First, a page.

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UN warns of growing catastrophe in Sudan


Dec 31, 2005 (LONDON/NAIROBI) — A new wave of violence in Sudan’s Darfur region is a "shocking indication" of the international community’s collective failure to stem "horrendous crimes" there, the United Nations has warned, amid daily reports that the killings continue unabated.

Despite regular Security Council discussions and an African Union (AU) mission, a new UN report says: "Large-scale attacks against civilians continue, women and girls are being raped by armed groups, yet more villages are being burned, and thousands more are being driven from their homes."

Its findings leave few doubts that the world’s efforts to stem Sudan’s catastrophe are not working, despite its leaders’ assertion at last year’s UN summit that all nations bore a "responsibility to protect" civilians from crimes against humanity.

Officials are warning that the AU presence needs either a substantial boost, or to be transformed into a fully fledged UN mission. The report says the situation is getting worse; the confirmed number of violent civilian deaths doubled from October to November, caused both by "politically motivated attacks and criminal banditry".

Talks between the Sudanese government and Darfur rebels are continuing but have had little success. The UN report pointed to an internal leadership struggle within the main Darfur armed rebel group, which has hindered negotiations, as well as an influx of Chadian military deserters into Darfur.

Idriss Deby, the Chadian president, has been calling on the AU to condemn Sudan for what he says is its support for rebels seeking to overthrow him, and has declared a "state of belligerence" between the two countries. Sudan has dismissed the allegations, but as long as the crisis in Darfur continues it will have a destabilising effect on both countries, analysts say.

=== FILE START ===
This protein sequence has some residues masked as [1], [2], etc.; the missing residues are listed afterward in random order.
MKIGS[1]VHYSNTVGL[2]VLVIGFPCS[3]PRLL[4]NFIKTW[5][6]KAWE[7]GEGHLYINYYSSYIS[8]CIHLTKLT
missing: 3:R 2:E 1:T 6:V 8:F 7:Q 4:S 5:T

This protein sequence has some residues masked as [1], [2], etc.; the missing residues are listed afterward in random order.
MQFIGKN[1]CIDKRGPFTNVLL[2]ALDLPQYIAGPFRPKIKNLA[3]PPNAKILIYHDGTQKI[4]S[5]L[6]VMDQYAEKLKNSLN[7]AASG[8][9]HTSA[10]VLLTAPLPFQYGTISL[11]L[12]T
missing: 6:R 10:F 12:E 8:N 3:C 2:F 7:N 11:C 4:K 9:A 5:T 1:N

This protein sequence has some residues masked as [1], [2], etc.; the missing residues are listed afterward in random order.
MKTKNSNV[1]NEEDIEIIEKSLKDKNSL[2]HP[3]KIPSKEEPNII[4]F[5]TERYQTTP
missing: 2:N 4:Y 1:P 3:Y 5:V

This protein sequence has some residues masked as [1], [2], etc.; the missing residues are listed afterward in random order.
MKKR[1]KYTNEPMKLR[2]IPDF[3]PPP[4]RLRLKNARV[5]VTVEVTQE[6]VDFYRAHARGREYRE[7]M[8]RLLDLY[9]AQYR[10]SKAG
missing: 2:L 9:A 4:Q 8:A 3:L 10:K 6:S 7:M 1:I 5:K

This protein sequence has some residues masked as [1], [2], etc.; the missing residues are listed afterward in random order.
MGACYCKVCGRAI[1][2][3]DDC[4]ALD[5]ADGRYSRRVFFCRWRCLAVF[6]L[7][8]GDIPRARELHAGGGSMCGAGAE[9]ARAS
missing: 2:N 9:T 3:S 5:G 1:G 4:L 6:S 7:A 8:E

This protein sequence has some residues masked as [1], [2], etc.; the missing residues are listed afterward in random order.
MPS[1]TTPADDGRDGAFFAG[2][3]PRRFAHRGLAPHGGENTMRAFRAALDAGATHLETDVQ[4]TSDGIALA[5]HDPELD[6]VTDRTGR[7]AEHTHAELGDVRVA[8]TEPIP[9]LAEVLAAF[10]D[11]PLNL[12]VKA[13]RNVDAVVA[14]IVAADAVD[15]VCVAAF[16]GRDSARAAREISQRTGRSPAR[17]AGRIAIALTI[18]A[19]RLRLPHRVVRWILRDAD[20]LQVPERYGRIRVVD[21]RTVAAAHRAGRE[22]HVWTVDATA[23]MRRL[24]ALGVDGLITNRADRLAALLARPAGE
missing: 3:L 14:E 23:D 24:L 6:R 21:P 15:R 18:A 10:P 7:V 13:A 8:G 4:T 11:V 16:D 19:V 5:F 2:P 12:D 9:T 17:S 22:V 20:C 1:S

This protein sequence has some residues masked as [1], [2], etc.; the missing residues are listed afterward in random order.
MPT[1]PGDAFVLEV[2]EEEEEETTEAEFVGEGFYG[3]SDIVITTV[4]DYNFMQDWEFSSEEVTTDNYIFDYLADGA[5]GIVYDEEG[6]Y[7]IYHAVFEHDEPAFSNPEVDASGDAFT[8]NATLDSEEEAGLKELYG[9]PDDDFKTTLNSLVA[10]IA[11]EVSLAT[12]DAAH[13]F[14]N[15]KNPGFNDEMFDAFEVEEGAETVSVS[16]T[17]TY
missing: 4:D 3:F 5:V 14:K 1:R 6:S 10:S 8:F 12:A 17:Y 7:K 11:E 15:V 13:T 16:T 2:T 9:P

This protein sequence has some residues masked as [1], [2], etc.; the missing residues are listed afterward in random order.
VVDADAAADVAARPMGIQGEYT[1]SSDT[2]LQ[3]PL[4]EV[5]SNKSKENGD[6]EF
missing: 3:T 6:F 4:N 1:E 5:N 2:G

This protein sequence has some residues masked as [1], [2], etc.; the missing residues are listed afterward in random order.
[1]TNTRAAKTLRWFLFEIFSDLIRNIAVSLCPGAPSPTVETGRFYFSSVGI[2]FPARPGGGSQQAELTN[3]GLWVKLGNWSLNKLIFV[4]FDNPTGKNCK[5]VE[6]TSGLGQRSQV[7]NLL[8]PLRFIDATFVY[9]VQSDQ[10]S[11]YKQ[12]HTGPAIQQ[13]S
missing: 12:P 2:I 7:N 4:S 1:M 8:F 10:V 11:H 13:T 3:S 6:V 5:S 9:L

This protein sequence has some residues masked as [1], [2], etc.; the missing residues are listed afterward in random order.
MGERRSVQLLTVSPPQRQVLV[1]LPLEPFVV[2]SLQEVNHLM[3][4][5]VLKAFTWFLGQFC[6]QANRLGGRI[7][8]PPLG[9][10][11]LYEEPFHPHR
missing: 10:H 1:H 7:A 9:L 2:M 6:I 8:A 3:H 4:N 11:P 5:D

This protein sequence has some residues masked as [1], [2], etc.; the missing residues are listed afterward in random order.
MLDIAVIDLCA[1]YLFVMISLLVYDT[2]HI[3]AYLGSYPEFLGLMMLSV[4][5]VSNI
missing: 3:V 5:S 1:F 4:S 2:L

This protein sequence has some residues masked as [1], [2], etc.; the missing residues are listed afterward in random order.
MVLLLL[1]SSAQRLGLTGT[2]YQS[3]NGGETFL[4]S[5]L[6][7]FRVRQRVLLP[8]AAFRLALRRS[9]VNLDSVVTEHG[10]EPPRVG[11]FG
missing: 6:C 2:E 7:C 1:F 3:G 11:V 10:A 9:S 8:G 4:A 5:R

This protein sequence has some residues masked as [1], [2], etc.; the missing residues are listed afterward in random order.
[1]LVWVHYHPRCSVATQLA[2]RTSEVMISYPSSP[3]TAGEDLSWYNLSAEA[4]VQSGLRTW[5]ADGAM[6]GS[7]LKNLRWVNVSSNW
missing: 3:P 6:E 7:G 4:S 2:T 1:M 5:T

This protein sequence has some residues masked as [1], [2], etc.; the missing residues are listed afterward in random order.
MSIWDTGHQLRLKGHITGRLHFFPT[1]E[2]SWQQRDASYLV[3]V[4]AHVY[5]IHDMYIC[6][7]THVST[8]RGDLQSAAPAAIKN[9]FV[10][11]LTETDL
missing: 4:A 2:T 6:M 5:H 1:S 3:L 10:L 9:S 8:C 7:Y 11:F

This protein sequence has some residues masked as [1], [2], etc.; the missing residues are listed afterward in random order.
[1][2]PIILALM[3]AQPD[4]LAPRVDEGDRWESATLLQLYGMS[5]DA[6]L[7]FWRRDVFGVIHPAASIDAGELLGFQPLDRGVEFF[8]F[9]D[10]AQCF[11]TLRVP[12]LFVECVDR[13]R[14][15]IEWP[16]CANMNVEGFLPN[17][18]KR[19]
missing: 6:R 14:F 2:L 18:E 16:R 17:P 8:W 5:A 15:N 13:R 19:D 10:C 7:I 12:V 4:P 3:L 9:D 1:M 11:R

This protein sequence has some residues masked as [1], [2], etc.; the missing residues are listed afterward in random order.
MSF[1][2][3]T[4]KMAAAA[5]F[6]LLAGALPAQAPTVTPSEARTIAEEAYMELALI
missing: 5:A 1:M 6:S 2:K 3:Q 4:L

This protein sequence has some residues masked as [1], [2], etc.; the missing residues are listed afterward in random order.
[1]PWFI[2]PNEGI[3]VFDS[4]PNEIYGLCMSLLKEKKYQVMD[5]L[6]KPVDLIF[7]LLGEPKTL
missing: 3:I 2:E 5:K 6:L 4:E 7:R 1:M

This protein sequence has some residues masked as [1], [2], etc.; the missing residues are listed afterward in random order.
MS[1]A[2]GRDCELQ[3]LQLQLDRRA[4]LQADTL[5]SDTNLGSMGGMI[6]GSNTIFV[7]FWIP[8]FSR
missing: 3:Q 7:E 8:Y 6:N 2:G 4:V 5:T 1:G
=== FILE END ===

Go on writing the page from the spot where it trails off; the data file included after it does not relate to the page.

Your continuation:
"Darfur has provided an environment where rebel groups can operate, very simply it’s a lawless and chaotic place," said David Mozersky, an analyst at the International Crisis Group, who recently visited Chad.

"Clearly Darfur has the capacity to have a negative impact and destabilising effect on Chad, and the longer it goes on without a political settlement, or at least an improvement in the security situation, the region will suffer security and economic implications."

In Darfur, the UN says the situation has been deteriorating since September, while AU officials complain that they lack resources and need more international assistance for their mission. One series of inter-tribal militia attacks in southern Darfur in November resulted in 60 deaths, huts torched and crops set alight, the worst single incident this year. The UN blamed the government of Sudan for a "continuing failure to protect its own population", as well the international community’s impotence.

"Civilians continue to pay an intolerably high price as a result of recurrent fighting by warring parties, the renewal of scorched earth tactics by militia and massive military action by the government," the report said. Tens of thousands were forced from their homes in November alone.

Meanwhile, past crimes go unpunished. "To date, no high level officials have been convicted and none of the crimes prosecuted related to the violence at the height of the conflict in 2003-4," the UN said. It added that Sudanese authorities were impeding the humanitarian operation, the largest in the world, as they resorted to the "arbitrary arrest and interrogation of Sudanese humanitarian staff".

There are now growing questions over the aid operation’s ability to continue at all. Jan Egeland, the UN’s humanitarian chief, recently told the Security Council that aid workers’ lives were under "constant threat".

"We must be acutely aware that all that has been built up by the thousands of relief workers and hundreds of millions of dollars in donor contributions could be destroyed," he said. "It cannot be right that we have twice as many humanitarian workers in Darfur as international security personnel. We could be on the brink of losing this huge humanitarian operation."

(Financial Times)

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